According to the Centers for Medicare and Medicaid Services, health spending grew at a record low rate of 3.9 percent in 2011. While the slow rate of growth was attributed to the recession in 2009 and to a sluggish recovery in 2010, the most recent estimates have many analysts wondering if the slowdown in health spending growth is here to stay. In fact, the typically cautious Congressional Budget Office lowered its Medicare and Medicaid forecasts in February 2013 to reflect the latest spending trends.
In this report, the authors discuss commonly cited drivers of the slowdown in spending growth—some argue that cyclical economic factors have been the primary cause, while others point to more fundamental structural changes to the health system.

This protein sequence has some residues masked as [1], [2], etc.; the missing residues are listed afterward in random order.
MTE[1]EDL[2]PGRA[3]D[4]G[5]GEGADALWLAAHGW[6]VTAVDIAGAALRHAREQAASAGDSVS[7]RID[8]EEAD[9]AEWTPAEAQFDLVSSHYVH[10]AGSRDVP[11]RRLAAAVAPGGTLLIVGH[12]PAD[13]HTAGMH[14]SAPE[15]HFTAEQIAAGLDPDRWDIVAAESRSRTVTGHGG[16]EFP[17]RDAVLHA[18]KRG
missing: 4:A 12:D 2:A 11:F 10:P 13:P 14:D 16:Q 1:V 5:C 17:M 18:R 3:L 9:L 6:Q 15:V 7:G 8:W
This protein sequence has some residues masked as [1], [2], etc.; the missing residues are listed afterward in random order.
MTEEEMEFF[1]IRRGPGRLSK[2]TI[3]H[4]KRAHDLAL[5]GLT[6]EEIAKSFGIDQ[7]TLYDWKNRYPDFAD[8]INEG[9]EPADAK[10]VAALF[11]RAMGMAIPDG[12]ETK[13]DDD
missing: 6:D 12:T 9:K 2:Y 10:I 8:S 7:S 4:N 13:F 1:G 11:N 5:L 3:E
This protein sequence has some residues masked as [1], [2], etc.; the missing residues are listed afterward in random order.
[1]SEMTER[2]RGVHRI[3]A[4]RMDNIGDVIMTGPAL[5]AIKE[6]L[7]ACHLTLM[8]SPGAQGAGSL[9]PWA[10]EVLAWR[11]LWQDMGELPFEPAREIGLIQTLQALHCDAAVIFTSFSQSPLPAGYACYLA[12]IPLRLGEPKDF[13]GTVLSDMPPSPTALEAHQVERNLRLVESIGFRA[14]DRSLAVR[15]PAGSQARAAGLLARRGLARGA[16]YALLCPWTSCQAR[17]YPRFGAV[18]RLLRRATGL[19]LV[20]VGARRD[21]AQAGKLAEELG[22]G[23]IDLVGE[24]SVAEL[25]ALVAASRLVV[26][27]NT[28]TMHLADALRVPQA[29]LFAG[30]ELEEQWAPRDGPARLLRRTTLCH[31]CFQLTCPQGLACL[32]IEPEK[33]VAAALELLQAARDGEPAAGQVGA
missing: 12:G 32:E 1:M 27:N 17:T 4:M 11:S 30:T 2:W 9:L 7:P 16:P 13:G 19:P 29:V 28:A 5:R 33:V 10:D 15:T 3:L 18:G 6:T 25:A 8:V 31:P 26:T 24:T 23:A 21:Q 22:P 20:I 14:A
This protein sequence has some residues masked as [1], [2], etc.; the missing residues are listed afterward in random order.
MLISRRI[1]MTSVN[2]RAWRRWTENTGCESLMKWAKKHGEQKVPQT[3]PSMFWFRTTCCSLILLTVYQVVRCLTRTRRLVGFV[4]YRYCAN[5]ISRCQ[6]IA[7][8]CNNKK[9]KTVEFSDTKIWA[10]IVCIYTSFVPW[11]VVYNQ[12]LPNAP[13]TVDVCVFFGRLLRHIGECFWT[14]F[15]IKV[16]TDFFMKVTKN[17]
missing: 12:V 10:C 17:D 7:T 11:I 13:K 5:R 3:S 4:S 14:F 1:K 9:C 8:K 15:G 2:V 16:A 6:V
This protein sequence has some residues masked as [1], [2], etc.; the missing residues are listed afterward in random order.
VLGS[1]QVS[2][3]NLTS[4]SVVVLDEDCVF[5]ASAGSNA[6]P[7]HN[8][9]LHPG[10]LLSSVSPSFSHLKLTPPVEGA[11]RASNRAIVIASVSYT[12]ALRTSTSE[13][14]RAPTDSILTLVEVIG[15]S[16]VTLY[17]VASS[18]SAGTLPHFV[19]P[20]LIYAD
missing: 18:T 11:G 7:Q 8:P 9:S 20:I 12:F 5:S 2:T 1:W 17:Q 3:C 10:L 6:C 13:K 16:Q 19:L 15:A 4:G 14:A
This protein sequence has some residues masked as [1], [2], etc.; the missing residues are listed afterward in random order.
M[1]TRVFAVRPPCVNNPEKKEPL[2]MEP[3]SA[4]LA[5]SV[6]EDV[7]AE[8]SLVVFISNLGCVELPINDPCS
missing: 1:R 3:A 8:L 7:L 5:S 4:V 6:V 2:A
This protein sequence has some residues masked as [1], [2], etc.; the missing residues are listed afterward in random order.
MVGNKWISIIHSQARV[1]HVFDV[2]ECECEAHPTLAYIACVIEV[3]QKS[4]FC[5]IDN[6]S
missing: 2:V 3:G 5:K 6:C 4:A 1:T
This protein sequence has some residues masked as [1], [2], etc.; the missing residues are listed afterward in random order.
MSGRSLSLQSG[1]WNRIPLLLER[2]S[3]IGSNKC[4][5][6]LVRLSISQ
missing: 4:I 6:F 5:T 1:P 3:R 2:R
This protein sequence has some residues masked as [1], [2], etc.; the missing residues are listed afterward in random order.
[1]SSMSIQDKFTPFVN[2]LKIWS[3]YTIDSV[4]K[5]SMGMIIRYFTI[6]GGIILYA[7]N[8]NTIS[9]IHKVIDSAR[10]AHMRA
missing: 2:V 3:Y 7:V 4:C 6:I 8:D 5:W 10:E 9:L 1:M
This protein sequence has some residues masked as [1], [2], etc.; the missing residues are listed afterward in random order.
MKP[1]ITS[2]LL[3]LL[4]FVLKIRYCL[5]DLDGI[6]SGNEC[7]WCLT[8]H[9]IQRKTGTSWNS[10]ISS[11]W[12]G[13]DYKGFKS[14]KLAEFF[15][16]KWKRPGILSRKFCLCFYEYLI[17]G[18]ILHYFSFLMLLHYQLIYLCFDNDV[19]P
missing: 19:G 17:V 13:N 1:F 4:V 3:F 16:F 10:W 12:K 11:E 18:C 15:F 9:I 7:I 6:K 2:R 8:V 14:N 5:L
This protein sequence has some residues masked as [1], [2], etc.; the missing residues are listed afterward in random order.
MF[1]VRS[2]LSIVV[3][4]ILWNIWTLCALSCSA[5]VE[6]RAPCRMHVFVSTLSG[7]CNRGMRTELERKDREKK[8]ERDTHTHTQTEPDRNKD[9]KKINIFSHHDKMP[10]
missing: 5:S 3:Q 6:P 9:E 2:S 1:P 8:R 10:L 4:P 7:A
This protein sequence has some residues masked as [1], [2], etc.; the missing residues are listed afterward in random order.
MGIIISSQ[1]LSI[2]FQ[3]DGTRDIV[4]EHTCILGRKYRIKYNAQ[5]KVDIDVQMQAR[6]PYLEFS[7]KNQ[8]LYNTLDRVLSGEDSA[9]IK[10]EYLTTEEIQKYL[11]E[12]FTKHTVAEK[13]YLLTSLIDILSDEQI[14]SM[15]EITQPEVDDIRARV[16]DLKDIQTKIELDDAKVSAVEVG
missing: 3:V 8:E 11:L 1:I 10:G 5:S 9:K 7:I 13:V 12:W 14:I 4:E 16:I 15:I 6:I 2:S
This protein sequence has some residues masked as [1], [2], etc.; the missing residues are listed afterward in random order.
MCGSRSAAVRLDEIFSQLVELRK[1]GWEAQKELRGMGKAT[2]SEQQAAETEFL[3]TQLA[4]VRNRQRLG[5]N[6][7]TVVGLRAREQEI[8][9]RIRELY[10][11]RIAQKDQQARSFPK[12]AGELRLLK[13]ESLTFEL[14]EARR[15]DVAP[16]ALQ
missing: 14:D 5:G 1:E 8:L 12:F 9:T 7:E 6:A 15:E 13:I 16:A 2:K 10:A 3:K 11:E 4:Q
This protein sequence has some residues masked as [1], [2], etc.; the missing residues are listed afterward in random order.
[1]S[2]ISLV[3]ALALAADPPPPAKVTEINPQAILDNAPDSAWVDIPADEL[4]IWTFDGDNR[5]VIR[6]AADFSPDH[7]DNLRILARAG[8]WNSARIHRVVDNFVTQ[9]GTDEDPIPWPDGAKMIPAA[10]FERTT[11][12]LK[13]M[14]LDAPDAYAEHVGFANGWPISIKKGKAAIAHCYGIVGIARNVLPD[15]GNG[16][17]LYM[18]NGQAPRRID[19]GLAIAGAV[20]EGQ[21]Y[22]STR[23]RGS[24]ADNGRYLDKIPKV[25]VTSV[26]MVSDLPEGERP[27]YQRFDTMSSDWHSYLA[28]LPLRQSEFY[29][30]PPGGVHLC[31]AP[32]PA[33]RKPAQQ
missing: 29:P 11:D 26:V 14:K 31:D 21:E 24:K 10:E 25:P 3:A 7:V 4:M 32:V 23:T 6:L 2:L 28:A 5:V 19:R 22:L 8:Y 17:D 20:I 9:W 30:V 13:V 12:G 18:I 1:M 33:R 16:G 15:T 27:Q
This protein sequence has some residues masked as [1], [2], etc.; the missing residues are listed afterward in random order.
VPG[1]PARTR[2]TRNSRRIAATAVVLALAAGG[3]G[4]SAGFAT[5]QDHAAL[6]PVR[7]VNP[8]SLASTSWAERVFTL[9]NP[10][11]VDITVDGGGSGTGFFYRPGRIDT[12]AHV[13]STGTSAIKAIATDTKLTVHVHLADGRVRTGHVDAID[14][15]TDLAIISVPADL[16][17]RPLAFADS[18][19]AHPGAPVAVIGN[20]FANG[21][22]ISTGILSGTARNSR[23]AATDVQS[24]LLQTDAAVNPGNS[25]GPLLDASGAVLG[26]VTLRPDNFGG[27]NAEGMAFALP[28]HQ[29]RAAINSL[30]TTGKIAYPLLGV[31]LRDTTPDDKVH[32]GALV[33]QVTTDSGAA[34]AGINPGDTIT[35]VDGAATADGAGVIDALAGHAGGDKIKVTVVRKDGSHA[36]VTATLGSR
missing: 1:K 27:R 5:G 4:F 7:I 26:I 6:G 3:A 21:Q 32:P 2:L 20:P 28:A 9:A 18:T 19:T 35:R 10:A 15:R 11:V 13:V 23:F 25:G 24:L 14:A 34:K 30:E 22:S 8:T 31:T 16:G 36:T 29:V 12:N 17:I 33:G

Health spending grew at 3.9 percent in both 2009 and 2010, but economic growth was negative in 2009 (-2.2%) as a result of the recession and had recovered to 3.8 percent in 2010.
The slowdown in health spending over the last decade was likely driven by a variety of changes occurring in response to a decade of declines in real incomes and the shifting distribution of health insurance coverage.
The implications for future spending growth will depend on whether the changes that slowed health spending growth over the last decade will be maintained or extended as the economy recovers and the Affordable Care Act expands health insurance coverage.